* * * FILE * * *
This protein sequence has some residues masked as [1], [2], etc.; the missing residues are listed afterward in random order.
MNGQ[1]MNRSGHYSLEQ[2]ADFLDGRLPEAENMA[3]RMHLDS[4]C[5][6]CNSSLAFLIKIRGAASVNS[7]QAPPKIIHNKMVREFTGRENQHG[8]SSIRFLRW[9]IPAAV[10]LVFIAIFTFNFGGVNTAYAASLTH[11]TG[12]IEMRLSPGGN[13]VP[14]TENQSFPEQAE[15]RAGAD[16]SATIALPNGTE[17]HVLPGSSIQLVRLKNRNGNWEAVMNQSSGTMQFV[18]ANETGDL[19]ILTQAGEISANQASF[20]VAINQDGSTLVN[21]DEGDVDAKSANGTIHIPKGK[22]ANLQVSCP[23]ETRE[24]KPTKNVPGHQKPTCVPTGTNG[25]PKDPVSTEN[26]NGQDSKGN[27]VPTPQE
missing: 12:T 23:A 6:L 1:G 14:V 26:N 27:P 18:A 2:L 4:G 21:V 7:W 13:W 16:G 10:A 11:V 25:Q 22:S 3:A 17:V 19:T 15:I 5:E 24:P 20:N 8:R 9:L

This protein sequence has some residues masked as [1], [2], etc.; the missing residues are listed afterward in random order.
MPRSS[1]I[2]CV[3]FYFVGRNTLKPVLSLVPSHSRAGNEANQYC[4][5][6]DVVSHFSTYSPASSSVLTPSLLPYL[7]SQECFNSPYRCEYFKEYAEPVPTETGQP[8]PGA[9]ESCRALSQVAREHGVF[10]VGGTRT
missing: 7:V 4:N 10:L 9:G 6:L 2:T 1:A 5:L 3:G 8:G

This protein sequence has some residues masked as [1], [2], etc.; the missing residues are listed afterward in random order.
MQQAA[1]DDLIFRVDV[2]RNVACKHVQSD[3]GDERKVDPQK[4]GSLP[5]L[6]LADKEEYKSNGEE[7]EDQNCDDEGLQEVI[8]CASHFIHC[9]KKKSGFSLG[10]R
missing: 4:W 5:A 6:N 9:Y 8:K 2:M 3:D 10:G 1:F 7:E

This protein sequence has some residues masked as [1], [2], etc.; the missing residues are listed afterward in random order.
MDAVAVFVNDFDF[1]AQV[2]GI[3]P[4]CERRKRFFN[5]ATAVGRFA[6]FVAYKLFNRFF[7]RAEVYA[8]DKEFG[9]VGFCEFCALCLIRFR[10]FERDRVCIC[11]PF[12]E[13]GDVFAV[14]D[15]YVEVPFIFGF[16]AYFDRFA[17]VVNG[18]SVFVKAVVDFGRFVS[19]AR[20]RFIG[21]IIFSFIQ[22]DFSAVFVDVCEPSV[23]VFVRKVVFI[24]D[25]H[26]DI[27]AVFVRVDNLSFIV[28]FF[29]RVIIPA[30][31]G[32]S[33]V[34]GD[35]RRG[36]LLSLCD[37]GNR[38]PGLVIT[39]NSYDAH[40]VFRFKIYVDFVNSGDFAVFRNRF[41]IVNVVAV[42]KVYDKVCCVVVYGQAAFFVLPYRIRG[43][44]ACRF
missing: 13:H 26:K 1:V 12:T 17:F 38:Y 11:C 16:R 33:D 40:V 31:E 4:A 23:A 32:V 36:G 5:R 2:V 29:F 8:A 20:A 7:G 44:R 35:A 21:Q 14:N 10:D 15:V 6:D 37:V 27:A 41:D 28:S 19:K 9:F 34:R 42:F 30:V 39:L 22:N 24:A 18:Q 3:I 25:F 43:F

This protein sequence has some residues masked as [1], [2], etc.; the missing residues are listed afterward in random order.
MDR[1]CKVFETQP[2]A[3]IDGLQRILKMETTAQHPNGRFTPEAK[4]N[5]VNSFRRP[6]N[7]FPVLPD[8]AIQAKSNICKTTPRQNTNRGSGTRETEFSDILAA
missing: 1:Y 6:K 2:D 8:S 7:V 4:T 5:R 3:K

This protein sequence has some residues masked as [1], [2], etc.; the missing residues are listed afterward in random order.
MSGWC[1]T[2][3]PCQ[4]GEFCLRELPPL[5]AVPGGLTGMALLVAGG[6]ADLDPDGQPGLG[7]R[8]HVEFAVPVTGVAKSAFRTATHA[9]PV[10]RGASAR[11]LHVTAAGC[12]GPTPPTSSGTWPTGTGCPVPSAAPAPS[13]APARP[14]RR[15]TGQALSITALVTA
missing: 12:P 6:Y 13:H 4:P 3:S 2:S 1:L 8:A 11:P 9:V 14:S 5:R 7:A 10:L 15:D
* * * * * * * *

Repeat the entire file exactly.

This protein sequence has some residues masked as [1], [2], etc.; the missing residues are listed afterward in random order.
MNGQ[1]MNRSGHYSLEQ[2]ADFLDGRLPEAENMA[3]RMHLDS[4]C[5][6]CNSSLAFLIKIRGAASVNS[7]QAPPKIIHNKMVREFTGRENQHG[8]SSIRFLRW[9]IPAAV[10]LVFIAIFTFNFGGVNTAYAASLTH[11]TG[12]IEMRLSPGGN[13]VP[14]TENQSFPEQAE[15]RAGAD[16]SATIALPNGTE[17]HVLPGSSIQLVRLKNRNGNWEAVMNQSSGTMQFV[18]ANETGDL[19]ILTQAGEISANQASF[20]VAINQDGSTLVN[21]DEGDVDAKSANGTIHIPKGK[22]ANLQVSCP[23]ETRE[24]KPTKNVPGHQKPTCVPTGTNG[25]PKDPVSTEN[26]NGQDSKGN[27]VPTPQE
missing: 12:T 23:A 6:L 1:G 14:V 26:N 27:P 18:A 2:L 4:G 21:V 7:W 13:W 16:G 10:A 11:V 25:Q 22:S 3:A 17:V 19:T 15:I 5:E 24:P 20:N 8:R 9:L

This protein sequence has some residues masked as [1], [2], etc.; the missing residues are listed afterward in random order.
MPRSS[1]I[2]CV[3]FYFVGRNTLKPVLSLVPSHSRAGNEANQYC[4][5][6]DVVSHFSTYSPASSSVLTPSLLPYL[7]SQECFNSPYRCEYFKEYAEPVPTETGQP[8]PGA[9]ESCRALSQVAREHGVF[10]VGGTRT
missing: 7:V 4:N 10:L 9:G 6:L 2:T 1:A 5:L 3:G 8:G

This protein sequence has some residues masked as [1], [2], etc.; the missing residues are listed afterward in random order.
MQQAA[1]DDLIFRVDV[2]RNVACKHVQSD[3]GDERKVDPQK[4]GSLP[5]L[6]LADKEEYKSNGEE[7]EDQNCDDEGLQEVI[8]CASHFIHC[9]KKKSGFSLG[10]R
missing: 4:W 5:A 6:N 9:Y 8:K 2:M 3:D 10:G 1:F 7:E

This protein sequence has some residues masked as [1], [2], etc.; the missing residues are listed afterward in random order.
MDAVAVFVNDFDF[1]AQV[2]GI[3]P[4]CERRKRFFN[5]ATAVGRFA[6]FVAYKLFNRFF[7]RAEVYA[8]DKEFG[9]VGFCEFCALCLIRFR[10]FERDRVCIC[11]PF[12]E[13]GDVFAV[14]D[15]YVEVPFIFGF[16]AYFDRFA[17]VVNG[18]SVFVKAVVDFGRFVS[19]AR[20]RFIG[21]IIFSFIQ[22]DFSAVFVDVCEPSV[23]VFVRKVVFI[24]D[25]H[26]DI[27]AVFVRVDNLSFIV[28]FF[29]RVIIPA[30][31]G[32]S[33]V[34]GD[35]RRG[36]LLSLCD[37]GNR[38]PGLVIT[39]NSYDAH[40]VFRFKIYVDFVNSGDFAVFRNRF[41]IVNVVAV[42]KVYDKVCCVVVYGQAAFFVLPYRIRG[43][44]ACRF
missing: 13:H 26:K 1:V 12:T 17:F 38:Y 11:C 16:R 33:D 40:V 31:E 4:A 23:A 32:V 36:G 5:R 2:V 29:F 8:A 20:A 7:G 44:R 35:A 21:Q 14:N 10:D 15:V 6:D 37:V 27:A 41:D 28:S 19:K 9:F 34:R 42:F 30:V 39:L 22:N 24:A 18:Q 3:I 25:F 43:F

This protein sequence has some residues masked as [1], [2], etc.; the missing residues are listed afterward in random order.
MDR[1]CKVFETQP[2]A[3]IDGLQRILKMETTAQHPNGRFTPEAK[4]N[5]VNSFRRP[6]N[7]FPVLPD[8]AIQAKSNICKTTPRQNTNRGSGTRETEFSDILAA
missing: 1:Y 6:K 2:D 8:S 7:V 4:T 5:R 3:K

This protein sequence has some residues masked as [1], [2], etc.; the missing residues are listed afterward in random order.
MSGWC[1]T[2][3]PCQ[4]GEFCLRELPPL[5]AVPGGLTGMALLVAGG[6]ADLDPDGQPGLG[7]R[8]HVEFAVPVTGVAKSAFRTATHA[9]PV[10]RGASAR[11]LHVTAAGC[12]GPTPPTSSGTWPTGTGCPVPSAAPAPS[13]APARP[14]RR[15]TGQALSITALVTA
missing: 12:P 6:Y 13:H 4:P 3:S 2:S 1:L 8:A 11:P 9:V 14:S 5:R 7:A 10:L 15:D